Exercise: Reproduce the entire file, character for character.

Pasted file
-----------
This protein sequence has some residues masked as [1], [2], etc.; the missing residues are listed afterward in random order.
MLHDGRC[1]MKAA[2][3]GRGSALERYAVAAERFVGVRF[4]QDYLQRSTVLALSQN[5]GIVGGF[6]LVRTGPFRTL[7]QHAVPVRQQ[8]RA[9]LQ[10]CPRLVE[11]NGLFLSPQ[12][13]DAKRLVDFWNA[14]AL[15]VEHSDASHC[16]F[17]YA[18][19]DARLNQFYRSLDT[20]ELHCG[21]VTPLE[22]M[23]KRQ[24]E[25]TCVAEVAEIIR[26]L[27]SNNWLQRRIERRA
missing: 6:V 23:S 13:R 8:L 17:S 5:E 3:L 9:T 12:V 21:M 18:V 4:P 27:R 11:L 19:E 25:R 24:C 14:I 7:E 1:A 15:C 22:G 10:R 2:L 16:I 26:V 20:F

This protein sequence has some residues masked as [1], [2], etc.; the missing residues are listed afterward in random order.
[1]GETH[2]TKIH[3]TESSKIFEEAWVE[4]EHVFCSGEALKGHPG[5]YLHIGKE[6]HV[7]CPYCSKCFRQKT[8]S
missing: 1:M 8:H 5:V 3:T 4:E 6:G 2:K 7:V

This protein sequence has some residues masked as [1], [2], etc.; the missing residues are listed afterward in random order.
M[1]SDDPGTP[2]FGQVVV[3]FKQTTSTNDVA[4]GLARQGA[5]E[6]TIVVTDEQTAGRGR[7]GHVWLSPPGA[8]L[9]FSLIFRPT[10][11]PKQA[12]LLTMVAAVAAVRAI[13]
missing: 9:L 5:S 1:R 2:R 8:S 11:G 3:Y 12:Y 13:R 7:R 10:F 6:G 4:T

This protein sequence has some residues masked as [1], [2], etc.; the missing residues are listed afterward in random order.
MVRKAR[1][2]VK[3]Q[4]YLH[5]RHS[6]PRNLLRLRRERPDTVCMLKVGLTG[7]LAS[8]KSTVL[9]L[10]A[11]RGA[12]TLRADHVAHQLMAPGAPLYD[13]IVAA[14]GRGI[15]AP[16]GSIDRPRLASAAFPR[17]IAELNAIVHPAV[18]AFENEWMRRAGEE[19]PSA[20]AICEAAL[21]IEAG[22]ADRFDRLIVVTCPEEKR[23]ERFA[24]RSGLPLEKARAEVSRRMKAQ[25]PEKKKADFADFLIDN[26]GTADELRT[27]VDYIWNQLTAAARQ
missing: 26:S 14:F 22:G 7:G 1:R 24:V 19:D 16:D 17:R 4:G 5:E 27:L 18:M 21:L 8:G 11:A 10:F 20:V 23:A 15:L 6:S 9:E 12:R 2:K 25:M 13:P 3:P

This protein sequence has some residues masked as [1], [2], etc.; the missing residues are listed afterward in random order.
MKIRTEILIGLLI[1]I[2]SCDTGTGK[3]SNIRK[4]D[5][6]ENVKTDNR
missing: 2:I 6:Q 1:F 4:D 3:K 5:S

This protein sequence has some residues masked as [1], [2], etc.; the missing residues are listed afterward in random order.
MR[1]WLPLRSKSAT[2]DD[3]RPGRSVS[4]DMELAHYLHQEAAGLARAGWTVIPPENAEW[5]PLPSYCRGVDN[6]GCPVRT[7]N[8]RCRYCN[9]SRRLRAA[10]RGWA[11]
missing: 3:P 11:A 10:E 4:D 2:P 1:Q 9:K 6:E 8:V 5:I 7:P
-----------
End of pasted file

This protein sequence has some residues masked as [1], [2], etc.; the missing residues are listed afterward in random order.
MLHDGRC[1]MKAA[2][3]GRGSALERYAVAAERFVGVRF[4]QDYLQRSTVLALSQN[5]GIVGGF[6]LVRTGPFRTL[7]QHAVPVRQQ[8]RA[9]LQ[10]CPRLVE[11]NGLFLSPQ[12][13]DAKRLVDFWNA[14]AL[15]VEHSDASHC[16]F[17]YA[18][19]DARLNQFYRSLDT[20]ELHCG[21]VTPLE[22]M[23]KRQ[24]E[25]TCVAEVAEIIR[26]L[27]SNNWLQRRIERRA
missing: 6:V 23:S 13:R 8:L 17:S 5:E 3:L 9:T 12:V 21:M 18:V 4:P 27:R 11:L 19:E 25:R 24:C 14:I 7:E 1:A 15:C 22:G 10:R 2:L 16:I 26:V 20:F

This protein sequence has some residues masked as [1], [2], etc.; the missing residues are listed afterward in random order.
[1]GETH[2]TKIH[3]TESSKIFEEAWVE[4]EHVFCSGEALKGHPG[5]YLHIGKE[6]HV[7]CPYCSKCFRQKT[8]S
missing: 1:M 8:H 5:V 3:T 4:E 6:G 2:K 7:V

This protein sequence has some residues masked as [1], [2], etc.; the missing residues are listed afterward in random order.
M[1]SDDPGTP[2]FGQVVV[3]FKQTTSTNDVA[4]GLARQGA[5]E[6]TIVVTDEQTAGRGR[7]GHVWLSPPGA[8]L[9]FSLIFRPT[10][11]PKQA[12]LLTMVAAVAAVRAI[13]
missing: 9:L 5:S 1:R 2:R 8:S 11:G 3:Y 12:Y 13:R 7:R 10:F 6:G 4:T

This protein sequence has some residues masked as [1], [2], etc.; the missing residues are listed afterward in random order.
MVRKAR[1][2]VK[3]Q[4]YLH[5]RHS[6]PRNLLRLRRERPDTVCMLKVGLTG[7]LAS[8]KSTVL[9]L[10]A[11]RGA[12]TLRADHVAHQLMAPGAPLYD[13]IVAA[14]GRGI[15]AP[16]GSIDRPRLASAAFPR[17]IAELNAIVHPAV[18]AFENEWMRRAGEE[19]PSA[20]AICEAAL[21]IEAG[22]ADRFDRLIVVTCPEEKR[23]ERFA[24]RSGLPLEKARAEVSRRMKAQ[25]PEKKKADFADFLIDN[26]GTADELRT[27]VDYIWNQLTAAARQ
missing: 26:S 14:F 22:G 7:G 1:R 24:V 19:D 16:D 17:R 4:G 5:E 27:L 18:M 21:L 8:G 11:A 10:F 20:V 23:A 15:L 6:S 9:E 12:R 2:K 25:M 13:P 3:P

This protein sequence has some residues masked as [1], [2], etc.; the missing residues are listed afterward in random order.
MKIRTEILIGLLI[1]I[2]SCDTGTGK[3]SNIRK[4]D[5][6]ENVKTDNR
missing: 2:I 6:Q 1:F 4:D 3:K 5:S

This protein sequence has some residues masked as [1], [2], etc.; the missing residues are listed afterward in random order.
MR[1]WLPLRSKSAT[2]DD[3]RPGRSVS[4]DMELAHYLHQEAAGLARAGWTVIPPENAEW[5]PLPSYCRGVDN[6]GCPVRT[7]N[8]RCRYCN[9]SRRLRAA[10]RGWA[11]
missing: 3:P 11:A 10:E 4:D 2:P 1:Q 9:K 6:E 8:V 5:I 7:P